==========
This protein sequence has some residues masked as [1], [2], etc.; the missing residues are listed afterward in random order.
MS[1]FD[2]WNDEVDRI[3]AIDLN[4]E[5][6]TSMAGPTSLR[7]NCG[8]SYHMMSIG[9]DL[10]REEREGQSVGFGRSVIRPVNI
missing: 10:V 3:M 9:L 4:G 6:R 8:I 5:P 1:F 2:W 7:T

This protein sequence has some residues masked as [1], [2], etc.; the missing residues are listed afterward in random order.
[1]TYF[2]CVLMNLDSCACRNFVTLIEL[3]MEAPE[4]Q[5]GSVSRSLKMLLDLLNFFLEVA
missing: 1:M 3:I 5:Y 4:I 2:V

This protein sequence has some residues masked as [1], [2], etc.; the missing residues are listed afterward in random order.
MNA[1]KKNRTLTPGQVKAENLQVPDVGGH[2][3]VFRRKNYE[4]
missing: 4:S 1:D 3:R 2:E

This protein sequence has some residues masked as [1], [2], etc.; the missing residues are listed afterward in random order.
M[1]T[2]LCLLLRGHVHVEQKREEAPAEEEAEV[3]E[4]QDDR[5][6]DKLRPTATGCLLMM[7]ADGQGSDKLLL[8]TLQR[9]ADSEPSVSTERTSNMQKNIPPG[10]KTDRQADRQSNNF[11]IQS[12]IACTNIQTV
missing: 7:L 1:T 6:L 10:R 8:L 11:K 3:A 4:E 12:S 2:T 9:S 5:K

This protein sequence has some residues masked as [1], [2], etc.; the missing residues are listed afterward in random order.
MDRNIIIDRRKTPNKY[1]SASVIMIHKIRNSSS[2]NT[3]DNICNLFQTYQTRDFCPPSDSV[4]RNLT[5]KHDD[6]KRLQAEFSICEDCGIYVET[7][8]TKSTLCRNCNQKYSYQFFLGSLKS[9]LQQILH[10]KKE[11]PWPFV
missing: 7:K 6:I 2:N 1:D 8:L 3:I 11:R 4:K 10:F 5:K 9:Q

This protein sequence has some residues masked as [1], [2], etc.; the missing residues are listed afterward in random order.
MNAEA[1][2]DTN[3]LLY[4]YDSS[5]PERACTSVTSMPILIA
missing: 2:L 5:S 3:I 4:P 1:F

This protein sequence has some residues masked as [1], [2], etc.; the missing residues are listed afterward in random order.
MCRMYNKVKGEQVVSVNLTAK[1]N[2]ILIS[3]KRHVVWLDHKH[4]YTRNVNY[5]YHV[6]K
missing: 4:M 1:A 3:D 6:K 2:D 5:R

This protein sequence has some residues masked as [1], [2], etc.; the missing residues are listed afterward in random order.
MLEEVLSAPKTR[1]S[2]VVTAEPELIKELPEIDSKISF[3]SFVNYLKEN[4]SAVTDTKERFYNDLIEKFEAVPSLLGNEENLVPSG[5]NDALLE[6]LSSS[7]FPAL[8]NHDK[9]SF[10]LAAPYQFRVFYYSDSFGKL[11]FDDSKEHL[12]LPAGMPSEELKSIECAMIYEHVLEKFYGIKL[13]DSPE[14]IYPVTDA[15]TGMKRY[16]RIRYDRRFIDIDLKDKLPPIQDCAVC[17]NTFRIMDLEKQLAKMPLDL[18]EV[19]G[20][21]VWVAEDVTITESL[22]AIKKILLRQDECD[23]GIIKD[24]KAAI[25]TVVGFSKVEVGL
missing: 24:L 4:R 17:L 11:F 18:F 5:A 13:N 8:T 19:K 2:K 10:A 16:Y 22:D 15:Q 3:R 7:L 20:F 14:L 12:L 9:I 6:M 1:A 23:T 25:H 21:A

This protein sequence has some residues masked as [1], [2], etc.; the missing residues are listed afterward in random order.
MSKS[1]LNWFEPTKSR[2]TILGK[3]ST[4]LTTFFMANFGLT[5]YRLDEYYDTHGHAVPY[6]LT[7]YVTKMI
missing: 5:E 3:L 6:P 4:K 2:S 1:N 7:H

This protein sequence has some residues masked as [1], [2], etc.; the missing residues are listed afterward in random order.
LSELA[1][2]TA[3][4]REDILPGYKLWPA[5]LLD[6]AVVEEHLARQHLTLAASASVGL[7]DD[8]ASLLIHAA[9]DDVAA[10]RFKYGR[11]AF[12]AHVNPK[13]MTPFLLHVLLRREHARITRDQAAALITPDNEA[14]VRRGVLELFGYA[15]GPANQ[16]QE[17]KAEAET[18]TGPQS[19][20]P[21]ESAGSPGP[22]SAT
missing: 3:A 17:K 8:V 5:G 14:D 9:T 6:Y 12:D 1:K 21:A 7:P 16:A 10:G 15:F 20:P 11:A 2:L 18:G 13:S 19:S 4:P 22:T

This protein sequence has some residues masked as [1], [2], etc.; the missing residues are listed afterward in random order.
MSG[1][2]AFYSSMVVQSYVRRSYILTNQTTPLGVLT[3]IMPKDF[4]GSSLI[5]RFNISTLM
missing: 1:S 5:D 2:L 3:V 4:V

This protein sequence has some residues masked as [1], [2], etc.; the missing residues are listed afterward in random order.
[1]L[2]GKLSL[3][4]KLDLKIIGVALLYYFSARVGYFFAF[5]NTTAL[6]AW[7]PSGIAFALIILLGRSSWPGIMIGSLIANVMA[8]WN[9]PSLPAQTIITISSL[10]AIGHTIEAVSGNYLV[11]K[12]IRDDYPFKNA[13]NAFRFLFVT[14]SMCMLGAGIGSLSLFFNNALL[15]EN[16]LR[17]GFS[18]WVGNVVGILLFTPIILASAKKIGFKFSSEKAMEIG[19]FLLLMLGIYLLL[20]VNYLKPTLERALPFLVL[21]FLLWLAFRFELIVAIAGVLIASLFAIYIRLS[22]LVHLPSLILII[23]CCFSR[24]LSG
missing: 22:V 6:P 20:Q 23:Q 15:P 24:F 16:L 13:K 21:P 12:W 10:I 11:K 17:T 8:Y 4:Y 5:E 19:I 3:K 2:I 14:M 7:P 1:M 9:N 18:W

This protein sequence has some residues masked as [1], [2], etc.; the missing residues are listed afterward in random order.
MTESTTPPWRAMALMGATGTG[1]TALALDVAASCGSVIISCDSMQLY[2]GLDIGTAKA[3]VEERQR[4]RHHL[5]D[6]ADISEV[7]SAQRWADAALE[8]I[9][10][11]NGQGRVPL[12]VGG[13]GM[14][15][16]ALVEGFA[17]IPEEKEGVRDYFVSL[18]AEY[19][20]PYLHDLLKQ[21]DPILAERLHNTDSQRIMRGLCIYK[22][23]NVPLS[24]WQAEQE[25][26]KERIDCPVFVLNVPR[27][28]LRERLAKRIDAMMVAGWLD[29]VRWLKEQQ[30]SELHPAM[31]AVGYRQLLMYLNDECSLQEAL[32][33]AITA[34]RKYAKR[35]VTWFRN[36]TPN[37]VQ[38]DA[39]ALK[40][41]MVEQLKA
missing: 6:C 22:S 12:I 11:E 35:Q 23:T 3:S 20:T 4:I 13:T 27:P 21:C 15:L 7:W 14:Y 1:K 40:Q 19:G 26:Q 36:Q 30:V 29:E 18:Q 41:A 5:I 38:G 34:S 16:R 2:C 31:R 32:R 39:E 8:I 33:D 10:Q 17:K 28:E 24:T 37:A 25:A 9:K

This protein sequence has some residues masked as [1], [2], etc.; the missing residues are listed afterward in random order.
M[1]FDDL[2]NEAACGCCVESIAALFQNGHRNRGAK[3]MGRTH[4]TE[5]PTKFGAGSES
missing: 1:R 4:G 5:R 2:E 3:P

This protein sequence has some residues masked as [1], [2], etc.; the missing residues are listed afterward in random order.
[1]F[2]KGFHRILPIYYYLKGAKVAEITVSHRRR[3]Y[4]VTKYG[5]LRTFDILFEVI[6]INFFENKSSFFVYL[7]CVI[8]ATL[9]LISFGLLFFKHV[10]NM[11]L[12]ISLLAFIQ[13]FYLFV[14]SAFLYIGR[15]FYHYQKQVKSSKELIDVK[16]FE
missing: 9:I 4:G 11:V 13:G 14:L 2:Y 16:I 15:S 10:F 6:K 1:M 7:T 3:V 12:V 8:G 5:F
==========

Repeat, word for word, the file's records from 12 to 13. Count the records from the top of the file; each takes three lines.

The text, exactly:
This protein sequence has some residues masked as [1], [2], etc.; the missing residues are listed afterward in random order.
[1]L[2]GKLSL[3][4]KLDLKIIGVALLYYFSARVGYFFAF[5]NTTAL[6]AW[7]PSGIAFALIILLGRSSWPGIMIGSLIANVMA[8]WN[9]PSLPAQTIITISSL[10]AIGHTIEAVSGNYLV[11]K[12]IRDDYPFKNA[13]NAFRFLFVT[14]SMCMLGAGIGSLSLFFNNALL[15]EN[16]LR[17]GFS[18]WVGNVVGILLFTPIILASAKKIGFKFSSEKAMEIG[19]FLLLMLGIYLLL[20]VNYLKPTLERALPFLVL[21]FLLWLAFRFELIVAIAGVLIASLFAIYIRLS[22]LVHLPSLILII[23]CCFSR[24]LSG
missing: 22:V 6:P 20:Q 23:Q 15:P 24:F 16:L 13:K 21:P 12:W 10:I 11:K 17:T 8:Y 4:Y 5:E 19:I 3:K 2:I 14:M 7:P 1:M 9:N 18:W

This protein sequence has some residues masked as [1], [2], etc.; the missing residues are listed afterward in random order.
MTESTTPPWRAMALMGATGTG[1]TALALDVAASCGSVIISCDSMQLY[2]GLDIGTAKA[3]VEERQR[4]RHHL[5]D[6]ADISEV[7]SAQRWADAALE[8]I[9][10][11]NGQGRVPL[12]VGG[13]GM[14][15][16]ALVEGFA[17]IPEEKEGVRDYFVSL[18]AEY[19][20]PYLHDLLKQ[21]DPILAERLHNTDSQRIMRGLCIYK[22][23]NVPLS[24]WQAEQE[25][26]KERIDCPVFVLNVPR[27][28]LRERLAKRIDAMMVAGWLD[29]VRWLKEQQ[30]SELHPAM[31]AVGYRQLLMYLNDECSLQEAL[32][33]AITA[34]RKYAKR[35]VTWFRN[36]TPN[37]VQ[38]DA[39]ALK[40][41]MVEQLKA
missing: 6:C 22:S 12:I 11:E 35:Q 23:T 3:S 20:T 4:I 13:T 27:P 21:C 15:L 7:W 14:Y 1:K 40:Q 19:G 26:Q 36:Q 30:V 29:E 18:Q 41:A 5:I 38:G 34:S 16:R 2:C 31:R 32:R 39:E 8:I 33:D 10:Q 17:K 28:E 24:T 37:A 25:A 9:K